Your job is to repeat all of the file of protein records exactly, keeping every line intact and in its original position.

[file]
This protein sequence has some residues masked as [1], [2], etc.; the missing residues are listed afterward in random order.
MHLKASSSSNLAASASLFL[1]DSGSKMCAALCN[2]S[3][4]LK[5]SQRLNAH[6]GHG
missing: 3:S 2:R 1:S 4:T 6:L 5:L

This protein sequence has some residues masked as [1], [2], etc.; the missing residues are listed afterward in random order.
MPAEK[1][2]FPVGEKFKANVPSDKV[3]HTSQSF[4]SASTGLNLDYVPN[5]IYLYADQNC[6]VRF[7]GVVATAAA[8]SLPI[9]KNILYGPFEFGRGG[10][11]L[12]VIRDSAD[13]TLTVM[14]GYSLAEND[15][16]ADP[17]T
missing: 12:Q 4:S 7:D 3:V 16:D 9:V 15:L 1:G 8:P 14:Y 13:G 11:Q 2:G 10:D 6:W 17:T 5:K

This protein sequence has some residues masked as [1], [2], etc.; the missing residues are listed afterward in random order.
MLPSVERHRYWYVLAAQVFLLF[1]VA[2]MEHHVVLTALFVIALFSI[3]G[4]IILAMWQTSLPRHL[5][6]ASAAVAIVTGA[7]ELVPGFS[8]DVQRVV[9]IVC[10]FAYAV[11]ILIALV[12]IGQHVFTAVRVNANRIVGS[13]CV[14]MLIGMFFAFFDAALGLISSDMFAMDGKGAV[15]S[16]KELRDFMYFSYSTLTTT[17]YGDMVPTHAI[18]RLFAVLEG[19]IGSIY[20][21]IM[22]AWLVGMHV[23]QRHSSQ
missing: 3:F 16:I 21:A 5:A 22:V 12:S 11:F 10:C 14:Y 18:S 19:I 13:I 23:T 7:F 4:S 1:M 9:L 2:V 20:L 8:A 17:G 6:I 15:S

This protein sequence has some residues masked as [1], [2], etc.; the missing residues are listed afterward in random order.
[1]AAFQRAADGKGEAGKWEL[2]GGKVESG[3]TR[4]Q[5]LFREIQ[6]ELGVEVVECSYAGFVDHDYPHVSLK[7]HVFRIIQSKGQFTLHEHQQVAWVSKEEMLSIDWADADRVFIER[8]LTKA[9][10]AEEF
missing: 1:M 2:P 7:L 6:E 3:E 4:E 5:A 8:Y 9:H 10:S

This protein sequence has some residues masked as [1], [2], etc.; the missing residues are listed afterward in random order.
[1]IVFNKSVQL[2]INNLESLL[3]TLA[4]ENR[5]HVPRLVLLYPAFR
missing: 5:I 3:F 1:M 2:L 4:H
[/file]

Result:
This protein sequence has some residues masked as [1], [2], etc.; the missing residues are listed afterward in random order.
MHLKASSSSNLAASASLFL[1]DSGSKMCAALCN[2]S[3][4]LK[5]SQRLNAH[6]GHG
missing: 3:S 2:R 1:S 4:T 6:L 5:L

This protein sequence has some residues masked as [1], [2], etc.; the missing residues are listed afterward in random order.
MPAEK[1][2]FPVGEKFKANVPSDKV[3]HTSQSF[4]SASTGLNLDYVPN[5]IYLYADQNC[6]VRF[7]GVVATAAA[8]SLPI[9]KNILYGPFEFGRGG[10][11]L[12]VIRDSAD[13]TLTVM[14]GYSLAEND[15][16]ADP[17]T
missing: 12:Q 4:S 7:D 3:V 16:D 9:V 15:L 1:G 8:P 14:Y 13:G 11:Q 2:G 10:D 6:W 17:T 5:K

This protein sequence has some residues masked as [1], [2], etc.; the missing residues are listed afterward in random order.
MLPSVERHRYWYVLAAQVFLLF[1]VA[2]MEHHVVLTALFVIALFSI[3]G[4]IILAMWQTSLPRHL[5][6]ASAAVAIVTGA[7]ELVPGFS[8]DVQRVV[9]IVC[10]FAYAV[11]ILIALV[12]IGQHVFTAVRVNANRIVGS[13]CV[14]MLIGMFFAFFDAALGLISSDMFAMDGKGAV[15]S[16]KELRDFMYFSYSTLTTT[17]YGDMVPTHAI[18]RLFAVLEG[19]IGSIY[20][21]IM[22]AWLVGMHV[23]QRHSSQ
missing: 3:F 16:I 21:A 5:A 22:V 12:S 11:F 10:C 14:Y 18:S 19:I 13:I 23:T 7:F 4:S 1:M 9:L 2:V 20:L 8:A 17:G 6:I 15:S

This protein sequence has some residues masked as [1], [2], etc.; the missing residues are listed afterward in random order.
[1]AAFQRAADGKGEAGKWEL[2]GGKVESG[3]TR[4]Q[5]LFREIQ[6]ELGVEVVECSYAGFVDHDYPHVSLK[7]HVFRIIQSKGQFTLHEHQQVAWVSKEEMLSIDWADADRVFIER[8]LTKA[9][10]AEEF
missing: 1:M 2:P 7:L 6:E 3:E 4:E 5:A 8:Y 9:H 10:S

This protein sequence has some residues masked as [1], [2], etc.; the missing residues are listed afterward in random order.
[1]IVFNKSVQL[2]INNLESLL[3]TLA[4]ENR[5]HVPRLVLLYPAFR
missing: 5:I 3:F 1:M 2:L 4:H